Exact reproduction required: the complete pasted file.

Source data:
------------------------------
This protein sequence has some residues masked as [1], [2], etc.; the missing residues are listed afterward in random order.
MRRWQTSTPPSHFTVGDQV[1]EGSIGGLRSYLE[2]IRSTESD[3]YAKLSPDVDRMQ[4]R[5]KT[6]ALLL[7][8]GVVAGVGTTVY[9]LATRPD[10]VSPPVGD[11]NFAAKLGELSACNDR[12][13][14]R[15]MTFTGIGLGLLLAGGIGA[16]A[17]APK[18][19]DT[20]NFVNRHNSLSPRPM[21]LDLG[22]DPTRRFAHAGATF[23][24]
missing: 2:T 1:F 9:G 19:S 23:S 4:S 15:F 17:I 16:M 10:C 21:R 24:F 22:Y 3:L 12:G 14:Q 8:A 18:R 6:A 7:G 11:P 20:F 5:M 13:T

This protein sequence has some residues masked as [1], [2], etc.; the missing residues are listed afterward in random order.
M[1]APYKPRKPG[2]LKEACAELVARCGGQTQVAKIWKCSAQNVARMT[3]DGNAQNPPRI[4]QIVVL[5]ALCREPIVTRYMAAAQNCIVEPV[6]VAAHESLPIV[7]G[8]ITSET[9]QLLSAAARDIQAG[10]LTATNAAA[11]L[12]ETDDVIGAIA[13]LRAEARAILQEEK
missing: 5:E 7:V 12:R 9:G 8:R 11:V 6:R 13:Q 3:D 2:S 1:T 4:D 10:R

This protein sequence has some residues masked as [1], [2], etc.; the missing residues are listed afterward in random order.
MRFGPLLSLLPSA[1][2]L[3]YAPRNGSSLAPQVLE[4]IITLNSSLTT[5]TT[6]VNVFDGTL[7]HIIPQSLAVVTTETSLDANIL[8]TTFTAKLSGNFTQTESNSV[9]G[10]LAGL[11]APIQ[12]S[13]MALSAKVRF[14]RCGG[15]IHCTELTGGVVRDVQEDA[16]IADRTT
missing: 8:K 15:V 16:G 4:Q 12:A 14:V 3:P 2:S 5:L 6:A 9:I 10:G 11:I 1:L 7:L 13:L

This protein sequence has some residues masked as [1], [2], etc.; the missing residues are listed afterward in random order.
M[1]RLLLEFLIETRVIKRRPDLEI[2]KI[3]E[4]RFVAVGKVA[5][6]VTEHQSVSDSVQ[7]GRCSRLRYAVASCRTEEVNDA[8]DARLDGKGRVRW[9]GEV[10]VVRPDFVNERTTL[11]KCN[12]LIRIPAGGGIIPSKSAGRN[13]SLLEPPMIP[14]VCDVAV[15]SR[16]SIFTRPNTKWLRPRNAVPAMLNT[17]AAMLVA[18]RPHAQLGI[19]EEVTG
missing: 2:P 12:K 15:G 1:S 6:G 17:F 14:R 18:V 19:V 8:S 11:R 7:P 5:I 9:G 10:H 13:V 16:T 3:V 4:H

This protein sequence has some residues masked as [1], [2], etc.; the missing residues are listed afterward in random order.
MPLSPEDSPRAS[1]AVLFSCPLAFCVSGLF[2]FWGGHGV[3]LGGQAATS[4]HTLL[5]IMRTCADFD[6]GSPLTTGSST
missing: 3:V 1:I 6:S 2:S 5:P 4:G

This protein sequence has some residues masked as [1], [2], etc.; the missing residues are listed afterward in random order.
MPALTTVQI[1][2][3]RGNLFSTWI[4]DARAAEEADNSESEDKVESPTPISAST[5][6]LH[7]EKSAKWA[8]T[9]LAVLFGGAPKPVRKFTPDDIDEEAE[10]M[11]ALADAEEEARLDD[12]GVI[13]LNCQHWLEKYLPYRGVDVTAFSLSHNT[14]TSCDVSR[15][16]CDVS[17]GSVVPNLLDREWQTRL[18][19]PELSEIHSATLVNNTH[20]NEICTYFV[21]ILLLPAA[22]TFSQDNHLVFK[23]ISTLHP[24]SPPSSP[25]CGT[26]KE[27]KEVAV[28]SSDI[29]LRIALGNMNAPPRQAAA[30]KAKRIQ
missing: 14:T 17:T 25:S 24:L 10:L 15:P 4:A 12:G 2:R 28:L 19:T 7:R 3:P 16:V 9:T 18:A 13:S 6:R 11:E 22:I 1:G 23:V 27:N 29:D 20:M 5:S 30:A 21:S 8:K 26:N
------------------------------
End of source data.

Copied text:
This protein sequence has some residues masked as [1], [2], etc.; the missing residues are listed afterward in random order.
MRRWQTSTPPSHFTVGDQV[1]EGSIGGLRSYLE[2]IRSTESD[3]YAKLSPDVDRMQ[4]R[5]KT[6]ALLL[7][8]GVVAGVGTTVY[9]LATRPD[10]VSPPVGD[11]NFAAKLGELSACNDR[12][13][14]R[15]MTFTGIGLGLLLAGGIGA[16]A[17]APK[18][19]DT[20]NFVNRHNSLSPRPM[21]LDLG[22]DPTRRFAHAGATF[23][24]
missing: 2:T 1:F 9:G 19:S 23:S 4:S 15:F 17:I 16:M 10:C 21:R 24:F 22:Y 3:L 12:G 14:Q 8:A 18:R 6:A 7:G 11:P 20:F 5:M 13:T

This protein sequence has some residues masked as [1], [2], etc.; the missing residues are listed afterward in random order.
M[1]APYKPRKPG[2]LKEACAELVARCGGQTQVAKIWKCSAQNVARMT[3]DGNAQNPPRI[4]QIVVL[5]ALCREPIVTRYMAAAQNCIVEPV[6]VAAHESLPIV[7]G[8]ITSET[9]QLLSAAARDIQAG[10]LTATNAAA[11]L[12]ETDDVIGAIA[13]LRAEARAILQEEK
missing: 5:E 7:V 12:R 9:G 8:R 11:V 6:R 13:Q 3:D 2:S 1:T 4:D 10:R

This protein sequence has some residues masked as [1], [2], etc.; the missing residues are listed afterward in random order.
MRFGPLLSLLPSA[1][2]L[3]YAPRNGSSLAPQVLE[4]IITLNSSLTT[5]TT[6]VNVFDGTL[7]HIIPQSLAVVTTETSLDANIL[8]TTFTAKLSGNFTQTESNSV[9]G[10]LAGL[11]APIQ[12]S[13]MALSAKVRF[14]RCGG[15]IHCTELTGGVVRDVQEDA[16]IADRTT
missing: 8:K 15:V 16:G 4:Q 12:A 14:V 3:P 2:S 5:L 6:A 9:I 10:G 11:I 1:L 7:L 13:L

This protein sequence has some residues masked as [1], [2], etc.; the missing residues are listed afterward in random order.
M[1]RLLLEFLIETRVIKRRPDLEI[2]KI[3]E[4]RFVAVGKVA[5][6]VTEHQSVSDSVQ[7]GRCSRLRYAVASCRTEEVNDA[8]DARLDGKGRVRW[9]GEV[10]VVRPDFVNERTTL[11]KCN[12]LIRIPAGGGIIPSKSAGRN[13]SLLEPPMIP[14]VCDVAV[15]SR[16]SIFTRPNTKWLRPRNAVPAMLNT[17]AAMLVA[18]RPHAQLGI[19]EEVTG
missing: 2:P 12:K 15:G 1:S 6:G 17:F 14:R 18:V 19:V 8:S 11:R 7:P 5:I 9:G 10:H 13:V 16:T 3:V 4:H

This protein sequence has some residues masked as [1], [2], etc.; the missing residues are listed afterward in random order.
MPLSPEDSPRAS[1]AVLFSCPLAFCVSGLF[2]FWGGHGV[3]LGGQAATS[4]HTLL[5]IMRTCADFD[6]GSPLTTGSST
missing: 3:V 1:I 6:S 2:S 5:P 4:G

This protein sequence has some residues masked as [1], [2], etc.; the missing residues are listed afterward in random order.
MPALTTVQI[1][2][3]RGNLFSTWI[4]DARAAEEADNSESEDKVESPTPISAST[5][6]LH[7]EKSAKWA[8]T[9]LAVLFGGAPKPVRKFTPDDIDEEAE[10]M[11]ALADAEEEARLDD[12]GVI[13]LNCQHWLEKYLPYRGVDVTAFSLSHNT[14]TSCDVSR[15][16]CDVS[17]GSVVPNLLDREWQTRL[18][19]PELSEIHSATLVNNTH[20]NEICTYFV[21]ILLLPAA[22]TFSQDNHLVFK[23]ISTLHP[24]SPPSSP[25]CGT[26]KE[27]KEVAV[28]SSDI[29]LRIALGNMNAPPRQAAA[30]KAKRIQ
missing: 14:T 17:T 25:S 24:L 10:L 15:P 4:A 12:G 2:R 28:L 19:T 7:R 3:P 16:V 9:T 18:A 13:S 6:R 11:E 22:I 1:G 23:V 27:N 29:D 20:M 5:S 30:A 21:S 8:K 26:N